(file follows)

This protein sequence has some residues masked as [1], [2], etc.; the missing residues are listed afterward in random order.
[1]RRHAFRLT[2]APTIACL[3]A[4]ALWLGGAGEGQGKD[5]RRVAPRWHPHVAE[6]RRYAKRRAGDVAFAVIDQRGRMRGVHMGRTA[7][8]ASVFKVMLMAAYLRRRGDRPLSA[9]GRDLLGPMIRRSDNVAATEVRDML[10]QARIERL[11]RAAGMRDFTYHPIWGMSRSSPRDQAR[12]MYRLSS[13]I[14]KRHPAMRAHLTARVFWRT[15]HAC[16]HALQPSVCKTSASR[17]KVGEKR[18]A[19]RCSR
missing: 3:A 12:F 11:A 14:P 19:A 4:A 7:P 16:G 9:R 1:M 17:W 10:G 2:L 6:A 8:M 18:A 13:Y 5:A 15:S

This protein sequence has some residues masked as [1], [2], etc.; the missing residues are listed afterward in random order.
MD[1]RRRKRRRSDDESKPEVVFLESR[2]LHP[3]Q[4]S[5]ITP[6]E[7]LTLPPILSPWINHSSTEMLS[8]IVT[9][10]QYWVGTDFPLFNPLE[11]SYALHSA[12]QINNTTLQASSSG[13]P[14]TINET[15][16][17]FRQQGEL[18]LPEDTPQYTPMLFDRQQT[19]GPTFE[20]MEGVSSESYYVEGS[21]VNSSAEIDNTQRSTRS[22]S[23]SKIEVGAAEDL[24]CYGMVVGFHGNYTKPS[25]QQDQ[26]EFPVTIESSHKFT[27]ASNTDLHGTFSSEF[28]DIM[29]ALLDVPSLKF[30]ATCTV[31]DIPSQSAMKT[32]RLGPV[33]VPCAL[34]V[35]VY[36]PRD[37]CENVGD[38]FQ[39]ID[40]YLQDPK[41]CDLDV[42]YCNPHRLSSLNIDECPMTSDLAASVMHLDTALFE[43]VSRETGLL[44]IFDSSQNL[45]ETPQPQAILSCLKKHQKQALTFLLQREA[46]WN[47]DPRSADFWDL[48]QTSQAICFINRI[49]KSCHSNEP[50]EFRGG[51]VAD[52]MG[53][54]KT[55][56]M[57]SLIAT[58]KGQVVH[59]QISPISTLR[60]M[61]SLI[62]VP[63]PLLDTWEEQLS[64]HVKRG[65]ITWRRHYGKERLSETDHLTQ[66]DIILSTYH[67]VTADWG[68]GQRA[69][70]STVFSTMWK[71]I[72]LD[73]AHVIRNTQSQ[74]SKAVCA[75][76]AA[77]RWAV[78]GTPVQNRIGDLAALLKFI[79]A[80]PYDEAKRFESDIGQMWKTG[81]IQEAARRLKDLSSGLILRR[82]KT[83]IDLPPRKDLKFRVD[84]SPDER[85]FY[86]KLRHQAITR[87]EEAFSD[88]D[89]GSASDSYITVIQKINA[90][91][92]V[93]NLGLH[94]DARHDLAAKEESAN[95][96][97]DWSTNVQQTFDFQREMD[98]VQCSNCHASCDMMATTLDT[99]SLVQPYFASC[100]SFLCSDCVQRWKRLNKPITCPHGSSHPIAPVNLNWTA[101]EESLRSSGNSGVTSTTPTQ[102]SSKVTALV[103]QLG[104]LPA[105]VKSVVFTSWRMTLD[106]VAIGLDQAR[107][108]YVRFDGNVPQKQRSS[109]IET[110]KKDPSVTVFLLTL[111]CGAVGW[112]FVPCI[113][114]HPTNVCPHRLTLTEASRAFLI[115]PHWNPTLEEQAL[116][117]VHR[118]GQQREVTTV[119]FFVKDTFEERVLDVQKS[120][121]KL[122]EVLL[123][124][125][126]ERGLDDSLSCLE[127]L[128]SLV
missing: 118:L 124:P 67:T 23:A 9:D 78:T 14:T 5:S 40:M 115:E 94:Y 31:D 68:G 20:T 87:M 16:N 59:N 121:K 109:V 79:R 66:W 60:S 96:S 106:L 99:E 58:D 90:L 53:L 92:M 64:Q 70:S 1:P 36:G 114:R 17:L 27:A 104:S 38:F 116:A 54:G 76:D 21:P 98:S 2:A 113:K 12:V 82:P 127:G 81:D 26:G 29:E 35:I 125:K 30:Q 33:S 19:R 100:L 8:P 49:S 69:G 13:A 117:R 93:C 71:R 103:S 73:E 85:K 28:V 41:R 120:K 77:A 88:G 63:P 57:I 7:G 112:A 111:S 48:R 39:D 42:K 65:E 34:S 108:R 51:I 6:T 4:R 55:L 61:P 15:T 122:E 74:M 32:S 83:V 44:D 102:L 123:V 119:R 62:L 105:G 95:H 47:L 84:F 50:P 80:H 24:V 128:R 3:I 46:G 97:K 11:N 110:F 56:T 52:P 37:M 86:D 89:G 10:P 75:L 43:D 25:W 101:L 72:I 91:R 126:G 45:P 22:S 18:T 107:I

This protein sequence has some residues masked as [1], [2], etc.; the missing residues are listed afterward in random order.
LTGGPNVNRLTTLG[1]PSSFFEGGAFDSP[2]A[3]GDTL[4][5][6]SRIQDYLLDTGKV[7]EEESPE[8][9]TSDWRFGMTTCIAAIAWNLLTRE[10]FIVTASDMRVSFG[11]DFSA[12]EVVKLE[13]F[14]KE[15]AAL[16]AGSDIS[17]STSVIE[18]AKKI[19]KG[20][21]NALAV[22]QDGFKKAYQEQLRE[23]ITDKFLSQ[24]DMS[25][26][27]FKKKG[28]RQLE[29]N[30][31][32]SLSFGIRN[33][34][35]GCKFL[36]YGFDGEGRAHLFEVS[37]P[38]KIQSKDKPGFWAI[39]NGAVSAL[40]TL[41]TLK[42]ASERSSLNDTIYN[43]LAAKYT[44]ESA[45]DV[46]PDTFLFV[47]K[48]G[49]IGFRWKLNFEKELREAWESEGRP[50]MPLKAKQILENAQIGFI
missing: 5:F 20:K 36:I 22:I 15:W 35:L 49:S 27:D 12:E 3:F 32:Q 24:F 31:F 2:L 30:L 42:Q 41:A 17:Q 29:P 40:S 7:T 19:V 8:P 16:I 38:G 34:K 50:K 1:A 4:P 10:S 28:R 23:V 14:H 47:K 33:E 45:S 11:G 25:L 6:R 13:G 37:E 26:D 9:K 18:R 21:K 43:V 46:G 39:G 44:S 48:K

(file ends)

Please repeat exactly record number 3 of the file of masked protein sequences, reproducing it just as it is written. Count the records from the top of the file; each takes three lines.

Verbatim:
This protein sequence has some residues masked as [1], [2], etc.; the missing residues are listed afterward in random order.
LTGGPNVNRLTTLG[1]PSSFFEGGAFDSP[2]A[3]GDTL[4][5][6]SRIQDYLLDTGKV[7]EEESPE[8][9]TSDWRFGMTTCIAAIAWNLLTRE[10]FIVTASDMRVSFG[11]DFSA[12]EVVKLE[13]F[14]KE[15]AAL[16]AGSDIS[17]STSVIE[18]AKKI[19]KG[20][21]NALAV[22]QDGFKKAYQEQLRE[23]ITDKFLSQ[24]DMS[25][26][27]FKKKG[28]RQLE[29]N[30][31][32]SLSFGIRN[33][34][35]GCKFL[36]YGFDGEGRAHLFEVS[37]P[38]KIQSKDKPGFWAI[39]NGAVSAL[40]TL[41]TLK[42]ASERSSLNDTIYN[43]LAAKYT[44]ESA[45]DV[46]PDTFLFV[47]K[48]G[49]IGFRWKLNFEKELREAWESEGRP[50]MPLKAKQILENAQIGFI
missing: 5:F 20:K 36:I 22:I 15:W 35:L 49:S 27:D 12:E 3:F 32:Q 24:F 31:F 2:L 30:L 42:Q 41:A 17:Q 29:P 40:S 7:T 19:V 8:P 16:I 38:G 34:K 50:K 1:A 4:P 10:S 28:R 23:V 14:H 47:K 33:E 45:S 11:G 25:L 6:R 13:G 37:E 26:D 9:K 18:R 21:K 43:V 46:G 39:G 44:S 48:K